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Abstract

This Work in Progress paper describes the Professional Development (PD) module adopted in a first-year interdisciplinary engineering course at a research university in the southeast region. This paper reports the approach taken to incorporate professional development component into engineering students’ coursework. The PD module accounts for 16% of the total grade of a course in a first year foundations of engineering laboratory course which primarily focuses on teaching fundamental engineering design process. Three sequential assignments are required for the PD module of this 3-credit course with over 500 freshmen. The goal of the PD module is to prepare students for successful careers in engineering by developing both technical and soft skills. And importantly, for students to intentionally employ good principles that promote academic growth, achievement and success throughout their undergraduate experience. The PD module is carried out through enrollment in the institution’s Career Readiness Badging Program (CRBP). This program was developed to address the ascribed National Association of Colleges and Employers (NACE) eight competence skills that employers seek in students upon entering the workforce. These skills include Technology, Critical thinking, Global Citizenship, Teamwork, Career Management, Leadership, Professionalism and Communications. The PD module is divided into three sections: Learn it; Do it and Show it. The Learn it section utilizes skills acquired in workshops, coursework or training programs that demonstrates how a particular NACE skill was learned. The Do it portion consists of students completing an experience (i.e. volunteer, internship, job or student organizations) that requires the use of one self-identified essential skill. For the Show it assignment, students have to virtually document a time when the essential skill was used by employing the Situation-Task-Action-Result (STAR) behavioral interview method. Prior to participating in the CRBP, students identify their competencies, weakness and strengths after completing a worksheet with highlighted soft skills and technical skills that are required to execute the course projects. Students are then required to select one of the eight essential skills to work on for the PD module. Upon completion of the PD three assignments, students will earn a career badge that may be displayed on resumes and career management systems. It is anticipated that students will take advantage of the CRBP and aim to work on multiple essential skills that are necessary to prepare them for the work force before graduation. Managing the different skills learned by the large class size and providing adequate feedback could pose challenging in a 16-week course. Nevertheless, the ability to provide students with effective tools to acquire essential professional skills is crucial to developing the next generation of engineers who excel beyond college.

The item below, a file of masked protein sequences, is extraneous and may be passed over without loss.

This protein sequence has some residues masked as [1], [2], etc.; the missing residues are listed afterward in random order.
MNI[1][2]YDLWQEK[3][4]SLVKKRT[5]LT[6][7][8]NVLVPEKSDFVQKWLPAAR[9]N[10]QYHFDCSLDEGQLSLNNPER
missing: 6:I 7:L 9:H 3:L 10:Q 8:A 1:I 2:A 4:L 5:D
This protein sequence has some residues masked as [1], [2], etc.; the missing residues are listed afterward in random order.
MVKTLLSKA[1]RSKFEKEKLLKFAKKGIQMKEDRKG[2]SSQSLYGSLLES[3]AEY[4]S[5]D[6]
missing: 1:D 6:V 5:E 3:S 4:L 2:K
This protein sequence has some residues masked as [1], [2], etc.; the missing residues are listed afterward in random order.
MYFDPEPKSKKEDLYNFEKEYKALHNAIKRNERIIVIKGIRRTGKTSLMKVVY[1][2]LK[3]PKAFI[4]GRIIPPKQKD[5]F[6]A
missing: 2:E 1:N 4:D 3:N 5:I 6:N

Akintewe, O., & Gaines, J. E., & Bateman, A. M., & Chisholm, L. (2020, June), Work in Progress: Professional Development Module in First-year Engineering Courses Paper presented at 2020 ASEE Virtual Annual Conference Content Access, Virtual On line . 10.18260/1-2--35678